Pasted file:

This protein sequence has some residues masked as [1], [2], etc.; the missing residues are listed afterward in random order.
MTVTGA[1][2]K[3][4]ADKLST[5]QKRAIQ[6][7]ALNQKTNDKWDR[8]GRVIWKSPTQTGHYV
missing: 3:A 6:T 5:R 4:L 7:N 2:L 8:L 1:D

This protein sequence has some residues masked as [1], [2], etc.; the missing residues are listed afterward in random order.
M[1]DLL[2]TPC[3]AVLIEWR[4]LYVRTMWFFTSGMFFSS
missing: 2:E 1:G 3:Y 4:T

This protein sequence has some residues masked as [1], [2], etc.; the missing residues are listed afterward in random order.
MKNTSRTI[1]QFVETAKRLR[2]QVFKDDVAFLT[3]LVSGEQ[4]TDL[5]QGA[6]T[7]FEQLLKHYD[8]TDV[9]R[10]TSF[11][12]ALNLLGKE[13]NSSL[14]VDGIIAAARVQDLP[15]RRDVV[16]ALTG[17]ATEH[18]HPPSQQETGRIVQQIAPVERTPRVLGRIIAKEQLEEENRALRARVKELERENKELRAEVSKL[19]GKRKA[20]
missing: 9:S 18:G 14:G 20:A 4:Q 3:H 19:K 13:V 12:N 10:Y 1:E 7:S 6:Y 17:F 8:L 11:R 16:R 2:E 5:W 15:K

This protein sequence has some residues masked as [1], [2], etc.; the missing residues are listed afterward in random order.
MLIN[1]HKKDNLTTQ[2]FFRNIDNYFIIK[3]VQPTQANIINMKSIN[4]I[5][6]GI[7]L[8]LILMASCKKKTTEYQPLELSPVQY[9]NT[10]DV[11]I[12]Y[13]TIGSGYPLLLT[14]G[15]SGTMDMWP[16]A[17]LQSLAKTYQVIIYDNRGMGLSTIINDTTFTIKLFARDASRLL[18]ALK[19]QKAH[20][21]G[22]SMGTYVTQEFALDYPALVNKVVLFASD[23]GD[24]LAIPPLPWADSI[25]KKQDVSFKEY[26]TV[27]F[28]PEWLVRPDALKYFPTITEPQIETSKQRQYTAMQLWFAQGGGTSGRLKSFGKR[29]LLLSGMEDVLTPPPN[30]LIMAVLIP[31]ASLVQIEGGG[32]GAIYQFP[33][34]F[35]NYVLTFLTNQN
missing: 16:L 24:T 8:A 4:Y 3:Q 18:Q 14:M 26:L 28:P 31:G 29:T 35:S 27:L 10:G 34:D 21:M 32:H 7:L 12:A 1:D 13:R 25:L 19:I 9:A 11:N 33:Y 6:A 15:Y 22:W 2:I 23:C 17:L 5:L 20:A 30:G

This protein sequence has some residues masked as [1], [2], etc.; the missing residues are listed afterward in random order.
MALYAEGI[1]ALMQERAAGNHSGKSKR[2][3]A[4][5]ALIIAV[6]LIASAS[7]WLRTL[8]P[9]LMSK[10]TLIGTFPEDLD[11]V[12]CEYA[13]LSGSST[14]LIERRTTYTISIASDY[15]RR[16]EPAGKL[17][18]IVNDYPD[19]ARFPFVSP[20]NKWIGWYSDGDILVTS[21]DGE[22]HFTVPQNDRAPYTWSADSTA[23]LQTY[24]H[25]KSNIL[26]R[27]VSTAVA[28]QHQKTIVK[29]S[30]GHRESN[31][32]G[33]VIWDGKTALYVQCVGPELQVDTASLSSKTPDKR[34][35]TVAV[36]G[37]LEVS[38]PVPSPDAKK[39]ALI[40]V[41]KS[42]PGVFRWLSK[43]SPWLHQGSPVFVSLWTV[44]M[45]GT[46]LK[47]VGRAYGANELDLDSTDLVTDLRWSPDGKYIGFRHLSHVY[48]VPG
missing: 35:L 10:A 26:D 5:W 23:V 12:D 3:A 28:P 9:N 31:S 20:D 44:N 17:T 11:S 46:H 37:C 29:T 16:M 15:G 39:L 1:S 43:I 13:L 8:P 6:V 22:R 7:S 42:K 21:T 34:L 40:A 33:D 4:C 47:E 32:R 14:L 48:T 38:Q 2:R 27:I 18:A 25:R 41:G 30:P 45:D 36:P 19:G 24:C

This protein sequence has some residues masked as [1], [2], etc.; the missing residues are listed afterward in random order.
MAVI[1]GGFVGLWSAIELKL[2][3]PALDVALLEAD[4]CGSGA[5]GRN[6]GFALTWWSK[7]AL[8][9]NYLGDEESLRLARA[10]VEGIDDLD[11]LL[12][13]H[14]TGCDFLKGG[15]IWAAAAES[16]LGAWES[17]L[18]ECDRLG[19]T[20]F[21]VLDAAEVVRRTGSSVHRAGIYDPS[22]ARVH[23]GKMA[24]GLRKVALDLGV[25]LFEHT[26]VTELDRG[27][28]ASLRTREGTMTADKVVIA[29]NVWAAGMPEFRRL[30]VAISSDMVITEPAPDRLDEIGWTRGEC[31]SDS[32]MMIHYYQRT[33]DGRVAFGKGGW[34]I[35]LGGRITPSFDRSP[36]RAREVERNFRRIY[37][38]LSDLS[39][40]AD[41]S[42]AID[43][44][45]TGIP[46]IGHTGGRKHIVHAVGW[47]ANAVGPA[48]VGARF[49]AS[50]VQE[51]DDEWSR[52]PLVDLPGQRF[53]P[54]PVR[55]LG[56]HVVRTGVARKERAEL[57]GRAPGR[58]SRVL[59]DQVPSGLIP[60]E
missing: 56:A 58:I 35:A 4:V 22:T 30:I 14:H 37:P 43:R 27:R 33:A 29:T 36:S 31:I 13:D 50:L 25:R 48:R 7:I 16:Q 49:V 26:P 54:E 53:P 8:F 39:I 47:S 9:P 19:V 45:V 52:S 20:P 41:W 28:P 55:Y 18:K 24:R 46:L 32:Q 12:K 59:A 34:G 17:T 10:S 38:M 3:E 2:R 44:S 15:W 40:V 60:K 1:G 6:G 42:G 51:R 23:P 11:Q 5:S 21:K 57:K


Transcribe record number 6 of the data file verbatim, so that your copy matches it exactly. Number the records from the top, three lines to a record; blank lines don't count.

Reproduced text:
This protein sequence has some residues masked as [1], [2], etc.; the missing residues are listed afterward in random order.
MAVI[1]GGFVGLWSAIELKL[2][3]PALDVALLEAD[4]CGSGA[5]GRN[6]GFALTWWSK[7]AL[8][9]NYLGDEESLRLARA[10]VEGIDDLD[11]LL[12][13]H[14]TGCDFLKGG[15]IWAAAAES[16]LGAWES[17]L[18]ECDRLG[19]T[20]F[21]VLDAAEVVRRTGSSVHRAGIYDPS[22]ARVH[23]GKMA[24]GLRKVALDLGV[25]LFEHT[26]VTELDRG[27][28]ASLRTREGTMTADKVVIA[29]NVWAAGMPEFRRL[30]VAISSDMVITEPAPDRLDEIGWTRGEC[31]SDS[32]MMIHYYQRT[33]DGRVAFGKGGW[34]I[35]LGGRITPSFDRSP[36]RAREVERNFRRIY[37][38]LSDLS[39][40]AD[41]S[42]AID[43][44][45]TGIP[46]IGHTGGRKHIVHAVGW[47]ANAVGPA[48]VGARF[49]AS[50]VQE[51]DDEWSR[52]PLVDLPGQRF[53]P[54]PVR[55]LG[56]HVVRTGVARKERAEL[57]GRAPGR[58]SRVL[59]DQVPSGLIP[60]E
missing: 56:A 58:I 35:A 4:V 22:T 30:I 14:H 37:P 43:R 27:R 33:A 29:T 36:S 31:I 13:D 50:L 25:R 48:R 7:I 16:Q 49:V 26:P 54:E 53:P 8:F 39:I 47:S 9:P 19:V 45:V 52:S 20:P 41:W 28:P 55:Y 18:K 24:R 46:L 32:Q 12:K 59:A 34:G 17:T 10:S 38:M 3:E 2:R 44:S 15:W 40:V 60:K 1:G 6:G 42:G 51:R 23:P 11:Q 5:S 21:K 57:K